crazyoval wrote:I don't understand what exactly 'invert' does,
"Invert" does exactly what it says - it turns the waveform upside down (inverts it)
Everything that is on the plus side of the central line becomes negative, and everything on the lower (negative ) side of the line becomes positive.
Here are two mono tracks. The bottom one is an exact copy of the top track, but it has been "inverted".
If you mix these two tracks together, the result will be silence - a flat line - they will cancel each other out.
crazyoval wrote:So, if I was able to extract the vocal, why was I not able to remove the rest of the track ...
Removing the vocal (simplified):
On the Left channel you have "instruments on the left" + "vocals in the middle"
On the Right channel you have "instruments on the right" + "vocals in the middle"
(any sounds that are in the middle of the stereo mix will come equally from both left and right, giving the impression that they are in the middle)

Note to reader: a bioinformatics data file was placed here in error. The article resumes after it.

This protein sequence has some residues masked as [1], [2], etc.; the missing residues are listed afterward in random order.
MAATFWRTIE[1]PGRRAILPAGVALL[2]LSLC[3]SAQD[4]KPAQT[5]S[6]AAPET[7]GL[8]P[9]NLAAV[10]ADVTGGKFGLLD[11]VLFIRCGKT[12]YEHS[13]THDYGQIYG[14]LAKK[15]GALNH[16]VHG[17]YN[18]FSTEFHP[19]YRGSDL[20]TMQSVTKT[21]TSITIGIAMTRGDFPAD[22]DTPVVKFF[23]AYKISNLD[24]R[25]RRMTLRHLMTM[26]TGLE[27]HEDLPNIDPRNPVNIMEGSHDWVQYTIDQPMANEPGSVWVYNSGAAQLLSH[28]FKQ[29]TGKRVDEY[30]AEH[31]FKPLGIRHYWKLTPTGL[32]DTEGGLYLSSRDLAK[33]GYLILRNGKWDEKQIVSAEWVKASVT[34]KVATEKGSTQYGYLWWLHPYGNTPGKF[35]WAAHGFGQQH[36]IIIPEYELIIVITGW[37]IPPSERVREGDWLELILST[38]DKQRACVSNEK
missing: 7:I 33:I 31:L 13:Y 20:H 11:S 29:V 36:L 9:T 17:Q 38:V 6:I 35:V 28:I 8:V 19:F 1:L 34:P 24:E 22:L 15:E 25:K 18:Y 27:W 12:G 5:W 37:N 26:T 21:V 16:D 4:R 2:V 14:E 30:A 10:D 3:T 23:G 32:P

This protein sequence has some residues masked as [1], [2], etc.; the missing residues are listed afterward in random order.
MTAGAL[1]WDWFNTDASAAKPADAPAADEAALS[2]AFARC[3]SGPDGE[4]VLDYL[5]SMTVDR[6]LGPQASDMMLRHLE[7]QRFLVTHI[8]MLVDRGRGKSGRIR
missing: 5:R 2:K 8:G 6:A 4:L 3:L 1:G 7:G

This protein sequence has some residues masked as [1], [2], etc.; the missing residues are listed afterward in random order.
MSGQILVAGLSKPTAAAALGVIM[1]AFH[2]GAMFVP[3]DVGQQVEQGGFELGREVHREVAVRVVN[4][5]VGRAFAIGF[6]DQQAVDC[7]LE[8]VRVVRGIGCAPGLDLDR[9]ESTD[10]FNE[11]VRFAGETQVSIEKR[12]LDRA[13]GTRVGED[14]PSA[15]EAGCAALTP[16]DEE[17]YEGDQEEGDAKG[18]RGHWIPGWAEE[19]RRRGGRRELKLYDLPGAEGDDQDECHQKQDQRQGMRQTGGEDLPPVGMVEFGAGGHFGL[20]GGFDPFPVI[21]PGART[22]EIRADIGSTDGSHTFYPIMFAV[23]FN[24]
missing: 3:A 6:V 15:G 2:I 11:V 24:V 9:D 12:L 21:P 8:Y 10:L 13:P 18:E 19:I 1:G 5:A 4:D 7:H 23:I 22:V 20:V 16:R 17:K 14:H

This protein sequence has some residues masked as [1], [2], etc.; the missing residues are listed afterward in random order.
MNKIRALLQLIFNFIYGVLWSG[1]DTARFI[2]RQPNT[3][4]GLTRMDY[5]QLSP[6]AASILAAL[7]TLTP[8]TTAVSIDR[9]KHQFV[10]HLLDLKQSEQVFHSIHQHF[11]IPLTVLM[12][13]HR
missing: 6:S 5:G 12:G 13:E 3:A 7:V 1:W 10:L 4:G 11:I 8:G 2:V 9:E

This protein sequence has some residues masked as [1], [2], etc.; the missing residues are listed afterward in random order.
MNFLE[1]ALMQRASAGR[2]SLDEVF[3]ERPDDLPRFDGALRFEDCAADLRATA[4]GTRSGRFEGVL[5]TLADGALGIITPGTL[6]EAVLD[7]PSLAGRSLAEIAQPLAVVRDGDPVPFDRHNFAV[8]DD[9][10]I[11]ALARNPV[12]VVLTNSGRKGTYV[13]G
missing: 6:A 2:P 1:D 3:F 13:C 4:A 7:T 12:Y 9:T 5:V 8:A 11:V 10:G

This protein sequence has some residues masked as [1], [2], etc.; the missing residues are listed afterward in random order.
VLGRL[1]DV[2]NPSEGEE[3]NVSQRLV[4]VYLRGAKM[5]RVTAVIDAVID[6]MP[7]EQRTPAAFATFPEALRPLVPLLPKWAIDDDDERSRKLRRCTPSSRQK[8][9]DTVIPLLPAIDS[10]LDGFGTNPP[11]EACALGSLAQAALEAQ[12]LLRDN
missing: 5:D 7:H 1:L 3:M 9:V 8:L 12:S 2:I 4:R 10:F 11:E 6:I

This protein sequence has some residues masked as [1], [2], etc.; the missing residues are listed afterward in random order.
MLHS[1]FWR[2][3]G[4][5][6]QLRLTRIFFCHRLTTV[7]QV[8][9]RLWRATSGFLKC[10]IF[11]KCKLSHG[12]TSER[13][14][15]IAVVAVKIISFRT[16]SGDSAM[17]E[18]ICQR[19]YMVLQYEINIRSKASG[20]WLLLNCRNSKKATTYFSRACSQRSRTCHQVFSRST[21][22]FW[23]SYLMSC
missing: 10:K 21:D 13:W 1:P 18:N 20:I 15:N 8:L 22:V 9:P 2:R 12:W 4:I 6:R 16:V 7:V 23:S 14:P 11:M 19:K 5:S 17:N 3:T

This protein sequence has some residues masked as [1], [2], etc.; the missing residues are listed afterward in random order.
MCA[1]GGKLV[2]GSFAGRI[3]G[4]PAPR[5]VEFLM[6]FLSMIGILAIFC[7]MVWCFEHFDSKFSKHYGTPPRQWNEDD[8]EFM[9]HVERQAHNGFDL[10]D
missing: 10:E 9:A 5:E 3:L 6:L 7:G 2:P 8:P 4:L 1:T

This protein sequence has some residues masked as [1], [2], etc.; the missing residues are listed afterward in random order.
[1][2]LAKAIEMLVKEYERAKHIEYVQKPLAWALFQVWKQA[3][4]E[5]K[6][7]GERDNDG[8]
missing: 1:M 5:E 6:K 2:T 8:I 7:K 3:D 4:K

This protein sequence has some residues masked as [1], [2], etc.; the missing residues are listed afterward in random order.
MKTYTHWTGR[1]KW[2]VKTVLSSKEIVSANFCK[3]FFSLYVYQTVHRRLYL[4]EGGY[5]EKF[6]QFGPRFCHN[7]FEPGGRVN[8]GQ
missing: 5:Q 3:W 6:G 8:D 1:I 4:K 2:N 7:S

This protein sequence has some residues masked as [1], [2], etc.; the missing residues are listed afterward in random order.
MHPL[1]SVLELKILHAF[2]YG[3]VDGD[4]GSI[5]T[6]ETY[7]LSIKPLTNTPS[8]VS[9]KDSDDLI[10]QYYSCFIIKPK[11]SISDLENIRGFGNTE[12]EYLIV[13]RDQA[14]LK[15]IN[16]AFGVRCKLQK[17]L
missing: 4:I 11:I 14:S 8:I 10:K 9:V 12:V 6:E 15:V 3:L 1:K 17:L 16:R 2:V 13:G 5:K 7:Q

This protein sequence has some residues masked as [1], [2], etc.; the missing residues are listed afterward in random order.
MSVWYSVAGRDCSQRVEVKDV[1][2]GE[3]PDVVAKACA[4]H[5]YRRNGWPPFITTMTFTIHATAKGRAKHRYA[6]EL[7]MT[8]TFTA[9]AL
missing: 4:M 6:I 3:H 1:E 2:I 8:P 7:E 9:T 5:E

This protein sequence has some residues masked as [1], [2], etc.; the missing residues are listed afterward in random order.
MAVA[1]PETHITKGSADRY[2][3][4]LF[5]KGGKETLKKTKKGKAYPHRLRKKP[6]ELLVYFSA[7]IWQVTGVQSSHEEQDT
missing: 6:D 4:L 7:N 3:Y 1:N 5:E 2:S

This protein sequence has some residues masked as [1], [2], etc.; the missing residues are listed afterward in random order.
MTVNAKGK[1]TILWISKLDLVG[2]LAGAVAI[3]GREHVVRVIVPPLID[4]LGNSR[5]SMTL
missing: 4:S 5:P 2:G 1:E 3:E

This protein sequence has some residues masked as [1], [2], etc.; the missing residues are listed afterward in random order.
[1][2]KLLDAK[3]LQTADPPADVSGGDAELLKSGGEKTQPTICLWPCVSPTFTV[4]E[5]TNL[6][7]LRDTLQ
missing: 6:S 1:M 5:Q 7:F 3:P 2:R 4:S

"subtracting" the right channel from the left you will get:
n the L
eft" + "V
n the M
iddle") minus ("I
n the R
ight" + "V
n the M
as an equation this could be written: (IoL + ViM)-(IoR + ViM)
What you are left with is "instruments on the left" minus "instruments on the right"
(the left channel and right channel vocals have cancelled each other out.)
So the result would be the "left channel instruments" and the inverted
"right channel instruments".
Because "instruments on the left" and "instruments on the right" are different, there is no way to cancel them out.
Note 1: The above explanation is much simplified, but will hopefully give you the idea of how it works.
Note 2: The plug-ins suggested in the earlier posts use other more complicated methods to attempt to isolate vocals and remove all other sounds.
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